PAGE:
By Ian Jamieson
BURNIE — At the end of an eventful week, the Liberal Tasmanian government and the Labor federal government indicated they were losing patience with Associated Pulp and Paper over its failure to resolve the dispute at its mill here. Premier Ray Groom and federal industrial relations minister Peter Cook said it appeared all the issues in the dispute were close to resolution, and requested both unions and company to attend a meeting. Groom backed the statement with a suggestion that the company might be jeopardising its access to state timber resources.
For their part, striking workers voted by almost 1000 to 40 on May 29 to maintain their picket after hopes of a settlement had been dashed when the company withdrew a previous understanding just 20 minutes before the meeting. The strikers' morale remains strong despite attempts by the company to divide the workforce.
On May 27, ACTU president Martin Ferguson raised hopes of a settlement when he told 1000 picketers and their supporters he had thrashed out a three-page understanding in secret negotiations with NBH managing director Peter Wade. The deal laid a basis for resolving issues including union recognition and representation, training of staff in the operation of boilers under federal safety regulations, agreement that there would be no recriminations over the dispute, agreement to drop civil charges and writs, and a pledge to discuss workplace reform at all levels. Ferguson hoped that the understanding he announced on May 27 would lay the foundation for a return to work on May 29, but it was not to be.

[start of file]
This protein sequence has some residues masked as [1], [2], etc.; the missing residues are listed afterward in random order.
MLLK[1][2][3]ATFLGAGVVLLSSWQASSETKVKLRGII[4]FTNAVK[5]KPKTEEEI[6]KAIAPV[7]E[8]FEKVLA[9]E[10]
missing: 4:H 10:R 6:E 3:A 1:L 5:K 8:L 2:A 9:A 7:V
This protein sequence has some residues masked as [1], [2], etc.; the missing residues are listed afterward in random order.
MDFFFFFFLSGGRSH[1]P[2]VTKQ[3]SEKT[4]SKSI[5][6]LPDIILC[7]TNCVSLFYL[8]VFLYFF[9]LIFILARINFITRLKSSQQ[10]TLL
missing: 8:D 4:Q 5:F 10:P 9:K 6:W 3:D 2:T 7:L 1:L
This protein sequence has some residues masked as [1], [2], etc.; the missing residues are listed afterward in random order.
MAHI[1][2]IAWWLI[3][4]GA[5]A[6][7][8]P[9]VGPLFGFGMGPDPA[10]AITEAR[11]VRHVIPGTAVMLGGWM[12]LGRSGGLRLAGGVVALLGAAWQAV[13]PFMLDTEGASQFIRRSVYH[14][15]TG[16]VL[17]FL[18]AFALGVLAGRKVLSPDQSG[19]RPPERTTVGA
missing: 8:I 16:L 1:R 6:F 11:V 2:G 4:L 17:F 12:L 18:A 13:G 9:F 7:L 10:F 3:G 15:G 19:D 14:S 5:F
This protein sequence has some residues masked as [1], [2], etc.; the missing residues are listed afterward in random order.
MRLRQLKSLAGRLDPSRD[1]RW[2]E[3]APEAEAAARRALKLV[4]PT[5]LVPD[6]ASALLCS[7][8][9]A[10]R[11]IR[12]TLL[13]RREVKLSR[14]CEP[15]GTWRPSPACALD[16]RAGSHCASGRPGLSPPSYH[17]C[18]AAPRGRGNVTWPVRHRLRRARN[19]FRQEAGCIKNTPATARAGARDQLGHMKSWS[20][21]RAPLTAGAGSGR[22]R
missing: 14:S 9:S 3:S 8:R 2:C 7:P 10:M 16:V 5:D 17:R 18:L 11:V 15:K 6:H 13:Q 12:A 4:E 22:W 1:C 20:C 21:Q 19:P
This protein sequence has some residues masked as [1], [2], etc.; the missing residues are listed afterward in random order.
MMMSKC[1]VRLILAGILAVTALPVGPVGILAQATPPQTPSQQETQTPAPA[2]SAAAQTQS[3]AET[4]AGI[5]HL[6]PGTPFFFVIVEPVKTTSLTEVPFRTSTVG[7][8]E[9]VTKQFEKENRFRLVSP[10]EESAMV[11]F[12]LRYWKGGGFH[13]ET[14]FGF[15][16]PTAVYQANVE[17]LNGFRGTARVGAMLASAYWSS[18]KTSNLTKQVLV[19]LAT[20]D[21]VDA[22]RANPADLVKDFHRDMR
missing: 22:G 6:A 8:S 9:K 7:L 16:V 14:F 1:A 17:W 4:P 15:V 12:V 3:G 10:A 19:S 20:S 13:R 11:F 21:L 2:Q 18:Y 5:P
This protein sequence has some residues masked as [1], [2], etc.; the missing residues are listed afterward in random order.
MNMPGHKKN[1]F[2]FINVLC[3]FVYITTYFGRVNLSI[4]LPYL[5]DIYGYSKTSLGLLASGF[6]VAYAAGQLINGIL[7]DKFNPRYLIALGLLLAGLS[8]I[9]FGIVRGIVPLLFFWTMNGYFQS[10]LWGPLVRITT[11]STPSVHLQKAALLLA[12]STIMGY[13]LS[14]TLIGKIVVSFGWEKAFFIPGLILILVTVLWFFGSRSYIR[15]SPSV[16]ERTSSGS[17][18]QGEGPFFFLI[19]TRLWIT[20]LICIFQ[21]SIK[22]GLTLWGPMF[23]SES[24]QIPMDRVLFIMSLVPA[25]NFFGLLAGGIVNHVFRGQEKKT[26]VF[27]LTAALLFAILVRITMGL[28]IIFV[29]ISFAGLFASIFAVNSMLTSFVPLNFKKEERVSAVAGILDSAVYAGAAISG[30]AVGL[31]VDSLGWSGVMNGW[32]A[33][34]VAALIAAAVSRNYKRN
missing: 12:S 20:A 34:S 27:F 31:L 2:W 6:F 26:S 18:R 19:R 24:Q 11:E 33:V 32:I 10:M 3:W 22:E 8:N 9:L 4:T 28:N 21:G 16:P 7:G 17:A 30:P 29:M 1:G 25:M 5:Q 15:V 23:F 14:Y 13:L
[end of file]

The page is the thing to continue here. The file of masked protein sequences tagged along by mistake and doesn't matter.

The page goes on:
The main outstanding problem was the company's refusal to negotiate with self-employed log truck drivers, members of the Transport Workers Union (TWU), whose contracts APPM was proposing to tear up. This would leave many facing a heavy burden of debt, and result in a scramble for sub-contract work in the company's plantations.
The drivers are pressing the company to recognise its responsibilities to them. Most went into debt to buy rigs in the early '70s on the assurance of contracts to haul logs from company plantations to the mill. Now that the company needs fewer trucks, it simply proposes not to renew contracts, financially ruining some operators.
While the drivers and the TWU recognise that there are too many trucks, they are seeking a compensation/redundancy deal to enable some drivers to retire in economic security and debt-free. TWU state secretary Ken Bacon estimates the company would save around $16 million annually by halving the number of trucks, while drivers forced to leave the industry without compensation would do so with an average debt of $70,000. The state and federal governments are willing to contribute around $1 million to a redundancy deal for the truckies, but the company is offering nothing.
Despite the problem of the truck drivers, other parts of the Ferguson-Wade understanding appeared to indicate a lot of movement from the company's initial refusal to negotiate with the unions and its insistence on individual contracts with its workers.
But while the May 27 meeting ended on a hopeful note, the company's attitude appeared to harden shortly afterwards. As the unions tried to press on with negotiations, workers began receiving letters threatening dismissal if they didn't return to work. Most of the letters ended in firepots on the picket line.